Saturday, 4 October 2008

The Papal Zouaves

I've just read a recently-published book, The Pope's Legion: The Multinational Fighting Force that Defended the Vatican, by Charles A. Coulombe. It's the first English study of the Papal Zouaves in over a century and serves as a good introduction to this regiment of volunteers from all over Christendom who banded together to defend Blessed Pius IX and his temporal sovereignty between 1860 and 1871.

The New York Herald of 10 June 1868 numbered the zouaves at 4,592, including 50 Englishmen, 10 Scots, 101 Irish, 14 Americans and 135 Canadians. Even Africa and China were represented. The largest nationality was, perhaps surprisingly, the Dutch (1,910), followed by the French (1,301).

One of the most interesting parts of the book is the Appendix, containing 'Songs of the Zouaves' and a homily preached by Mgr Ignacio Barreiro of HLI at a Mass in Memory of the Pope's Soldiers. There is a useful list of 'Zouave Sites,' ranging from the monument in the Lateran's Blessed Sacrament Chapel to the Netherlands Zoavenmuseum at Oudenbosch, near the Basilica of SS Agatha and Barbara built in the Zouaves' honour (a must visit, it seems, if you happen to be passing Oudenbosch). In France there are several 'uniformed societies of descendants and re-enactors,' such as the Societe Royale des Zouaves Pontificaux de Thuin and a similar organisation at Jumet. Every parish needs one:

Coulombe's book tells a thrilling story, although those who know little about the process of Italian Unification might get lost amidst the narrative of battles and campaigns. It would also have been good to have had more quotes from primary sources. However I'm delighted that a book has been published about this neglected story and hopefully future studies will bring us more details about recruitment, organisation, the daily life of the Zouave and the individuals who joined.

The English Zouaves included:
  • Alfred Collingridge, who left a Jesuit novitiate in order to join and died in action.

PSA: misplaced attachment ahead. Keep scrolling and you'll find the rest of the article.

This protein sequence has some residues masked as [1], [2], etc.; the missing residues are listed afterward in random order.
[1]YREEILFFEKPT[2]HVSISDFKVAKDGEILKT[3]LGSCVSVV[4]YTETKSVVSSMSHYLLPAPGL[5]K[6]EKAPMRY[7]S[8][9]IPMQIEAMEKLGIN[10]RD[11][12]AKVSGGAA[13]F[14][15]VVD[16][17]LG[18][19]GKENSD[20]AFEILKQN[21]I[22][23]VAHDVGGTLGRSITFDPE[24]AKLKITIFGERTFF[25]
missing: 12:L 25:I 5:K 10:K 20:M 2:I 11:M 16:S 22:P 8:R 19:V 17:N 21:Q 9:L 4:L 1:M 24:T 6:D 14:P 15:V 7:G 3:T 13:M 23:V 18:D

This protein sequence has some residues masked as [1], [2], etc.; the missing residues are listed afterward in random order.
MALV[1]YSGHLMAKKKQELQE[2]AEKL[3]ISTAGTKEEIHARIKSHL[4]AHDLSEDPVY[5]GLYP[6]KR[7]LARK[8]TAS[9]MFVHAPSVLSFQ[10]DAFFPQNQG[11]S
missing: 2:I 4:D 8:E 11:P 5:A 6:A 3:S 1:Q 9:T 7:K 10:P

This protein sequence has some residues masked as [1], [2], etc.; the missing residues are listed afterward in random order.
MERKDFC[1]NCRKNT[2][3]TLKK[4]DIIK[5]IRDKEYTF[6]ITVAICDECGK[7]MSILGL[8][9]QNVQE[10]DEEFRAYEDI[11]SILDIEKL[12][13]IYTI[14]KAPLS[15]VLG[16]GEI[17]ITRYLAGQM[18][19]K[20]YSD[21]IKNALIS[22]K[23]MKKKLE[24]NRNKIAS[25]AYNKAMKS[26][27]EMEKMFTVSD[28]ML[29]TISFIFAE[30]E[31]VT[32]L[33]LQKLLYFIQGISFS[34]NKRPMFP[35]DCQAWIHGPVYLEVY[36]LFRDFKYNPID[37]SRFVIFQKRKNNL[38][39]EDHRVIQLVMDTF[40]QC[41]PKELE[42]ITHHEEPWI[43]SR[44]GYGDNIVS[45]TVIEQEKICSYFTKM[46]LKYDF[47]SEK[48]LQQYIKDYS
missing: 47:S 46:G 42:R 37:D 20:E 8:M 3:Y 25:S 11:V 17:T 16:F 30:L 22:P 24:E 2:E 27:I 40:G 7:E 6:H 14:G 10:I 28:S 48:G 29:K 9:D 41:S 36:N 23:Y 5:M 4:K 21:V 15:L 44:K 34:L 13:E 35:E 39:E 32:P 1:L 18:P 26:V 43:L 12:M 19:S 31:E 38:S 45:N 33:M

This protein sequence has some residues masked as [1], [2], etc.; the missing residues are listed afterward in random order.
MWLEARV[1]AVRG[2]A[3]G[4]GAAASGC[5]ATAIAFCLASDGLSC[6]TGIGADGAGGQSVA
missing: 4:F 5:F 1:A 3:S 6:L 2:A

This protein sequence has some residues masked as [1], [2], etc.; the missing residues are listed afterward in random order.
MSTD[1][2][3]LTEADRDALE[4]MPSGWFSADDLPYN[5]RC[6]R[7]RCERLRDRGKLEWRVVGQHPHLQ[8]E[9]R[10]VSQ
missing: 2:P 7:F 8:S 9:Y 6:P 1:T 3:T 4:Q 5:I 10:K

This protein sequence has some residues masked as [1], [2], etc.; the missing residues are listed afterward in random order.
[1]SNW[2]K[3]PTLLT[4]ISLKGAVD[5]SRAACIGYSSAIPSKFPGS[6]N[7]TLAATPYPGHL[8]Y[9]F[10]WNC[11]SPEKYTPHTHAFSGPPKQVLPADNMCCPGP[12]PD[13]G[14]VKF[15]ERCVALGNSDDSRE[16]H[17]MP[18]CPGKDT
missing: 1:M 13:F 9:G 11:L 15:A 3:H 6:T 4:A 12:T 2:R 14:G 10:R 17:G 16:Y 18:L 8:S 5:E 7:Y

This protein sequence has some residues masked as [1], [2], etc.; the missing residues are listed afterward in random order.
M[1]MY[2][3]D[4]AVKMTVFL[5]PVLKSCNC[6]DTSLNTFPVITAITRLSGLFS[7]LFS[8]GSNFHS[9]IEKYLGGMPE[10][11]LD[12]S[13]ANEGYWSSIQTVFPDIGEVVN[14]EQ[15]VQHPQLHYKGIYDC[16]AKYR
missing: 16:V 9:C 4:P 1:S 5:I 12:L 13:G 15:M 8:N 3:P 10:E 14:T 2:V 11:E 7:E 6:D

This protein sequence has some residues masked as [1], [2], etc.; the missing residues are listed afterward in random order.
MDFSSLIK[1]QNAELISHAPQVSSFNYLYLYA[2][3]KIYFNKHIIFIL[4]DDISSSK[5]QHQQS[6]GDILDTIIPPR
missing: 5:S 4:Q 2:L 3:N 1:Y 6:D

• George Collingridge, his brother, who later emigrated to Australia and became a well known wood engraver and author.

  • James Coventry from the New Forest who later became a skilled photographer - a book was recently published about him.

  • Joseph Stanislaus Hansom, son of the famous architect and inventor of the 'Hansom cab,' who himself entered his father's profession. The former Zouave designed the churches of the Holy Name, Manchester; Arundel Cathedral; St Aloysius, Oxford (now the Oratory); Our Lady, Teignmouth; the Servite Churches at Bognor and Fulham, and portions of Fort Augustus Abbey and Portsmouth Cathedral.

  • John George Kenyon, who was received into the Church while at Christ Church, Oxford (1870) and joined the Zouaves shortly afterwards. He built the church at Gillingham and was named a Private Chamberlain to Leo XIII.

  • Joseph Powell, author of Two Years in the Pontifical Zouaves.

  • Bartholomew Teeling, who later became the first Secretary of the Catholic Union of Ireland and was named a Private Chamberlain by St Pius X in 1907.He wrote My First Prisoner, a tale of Rome in the first days of its occupation by Victor Emmanuel.

  • Julian Watts-Russell (‘Giulio’), son of the Vicar of Benefield who converted in 1845 and joined the Zouaves, together with his brother Wilfrid. Julian was killed at the battle of Mentana (1867), one of the most notable papal victories, and was treated almost as a martyr; his monument is still preserved at the Venerable English College, Rome. Interestingly, the year after his death Julian's father, Michael (a widower), was ordained as a Westminster priest. Another brother, Michael junior, became a Passionist and superior of their house at Highgate.

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Blogger Fr PF said...

Julian Watts-Russell's father was one of the people to whom Newman wrote of his impending reception into the "one true Fold of the Redeemer" while he was waiting for Blessed Dominic Barberi to arrive at Littlemore. He (the father) later became one of the early (if not the earliest of the) English chaplains at Lourdes.

1:19 pm  
Blogger Samuel J. Howard said...

Two Years in the Pontifical Zouaves is available via Google Books.

9:14 pm  
Blogger PeterHWright said...

Thank you, Father, for the information. This sounds like a "must read".

For those who are not familiar with the period, I can't think of a general introduction to the history of nineteenth century Italy and the loss of the Papal States.

I suppose I would advise :

Pio Nono : A Study in European Politics and Religion in the Nineteenth Century by E.E.Y. Hales,
(P.J. Kennedy, New York)


The Red Shirt and The Cross of Savoy : The Story of Italy's Risorgimento 1748 - 1871 by George Martin, (Dodd, Mead & Co., New York)

[I think these titles were also published by Eyre & Spottiswoode, London.]

But other commenters may have some better suggestions.

6:52 pm  
Blogger Convenor said...

Some good news for the Latin Mass in Ireland…

We thought you might like to know.

God bless you!

Saint Conleth’s Catholic Heritage Association

9:03 pm  
Blogger M.J. said...

I'll have to add this to my reading list.

9:59 pm  

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